Hands, Feet, and Mouths Ravaged by Coxsackie
Reed’s Health and Counseling Center issued an advisory last week that there had been an outbreak of hand, foot, and mouth disease among the student body. While uncommon among people older than preschool and nursery age, hand, foot, and mouth is a highly contagious disease that, once acquired by an adult individual, spreads easily among concentrated populations, putting educational environments such as Reed at extremely high risk for mass infections. The school has taken a variety of measures to ensure that Coxsackie A, which is the viral cause of hand, foot, and mouth, will not be able to survive and spread in our now-vulnerable community.
The first and most obvious measure dealt with awareness of the disease and its methods of transmission. In its advisory, the Health and Counseling office informed Reedies of the various methods by which hand, foot, and mouth could be transmitted, including saliva and bodily contact, which are the most prevalent forms of infection for most individuals. Other preventative methods against hand, foot, and mouth, however, were more specific. In Prexy, notifications were placed on all instruments instructing musicians to sanitize both their hands and instruments before and after playing, and in Commons, some foods were wrapped in plastic to prevent spread of the disease by touch. Alcoholic hand sanitizer was also placed at various high-exposure points around the school as part of a holistic effort throughout the community to minimize contact infections.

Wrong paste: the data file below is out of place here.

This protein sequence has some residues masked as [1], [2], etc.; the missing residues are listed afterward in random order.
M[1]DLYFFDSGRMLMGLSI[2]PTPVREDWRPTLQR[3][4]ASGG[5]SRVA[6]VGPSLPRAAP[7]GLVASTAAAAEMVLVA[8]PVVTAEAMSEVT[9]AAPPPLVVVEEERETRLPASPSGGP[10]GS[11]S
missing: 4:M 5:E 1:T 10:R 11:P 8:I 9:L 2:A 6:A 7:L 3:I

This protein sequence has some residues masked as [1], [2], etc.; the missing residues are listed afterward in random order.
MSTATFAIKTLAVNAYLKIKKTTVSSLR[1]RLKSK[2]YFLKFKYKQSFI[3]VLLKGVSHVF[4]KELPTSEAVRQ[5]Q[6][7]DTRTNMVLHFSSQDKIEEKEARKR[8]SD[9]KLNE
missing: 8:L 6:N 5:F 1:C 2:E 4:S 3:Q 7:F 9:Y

Despite these measures, Health and Counseling continued to receive students who had reported the symptoms typical of hand, foot, and mouth disease. It is not known, due to patient confidentiality, where the disease originated on campus, but the outbreak, which can be spread by anybody who has come into contact with the virus, is now beyond any single focal point. Students reported a variety of symptoms typical of the disease, but most common were complaints of nausea and fever, as well as the spot-like rashes for which hand, foot, and mouth disease is named. Since there is no known cure for hand, foot, and mouth, anyone with a diagnosis is being instructed simply to take simple pain relievers until the virus, which usually lasts a week, exhausts itself and dies off.
Given the short incubational period of Coxsackie virus, it is hoped that the virus outbreak will not last long at Reed, especially with the concerted institutional effort to prevent the disease. However, since Reed has instructed students to continue attending classes even while they are infected with the disease, there is active debate concerning whether more can be done to prevent further spread of hand, foot, and mouth. The disease is mild by modern standards, however, and it is likely that the outbreak of hand, foot, and mouth disease on Reed campus will be a temporary one, and that the student body will return to full health within the semester.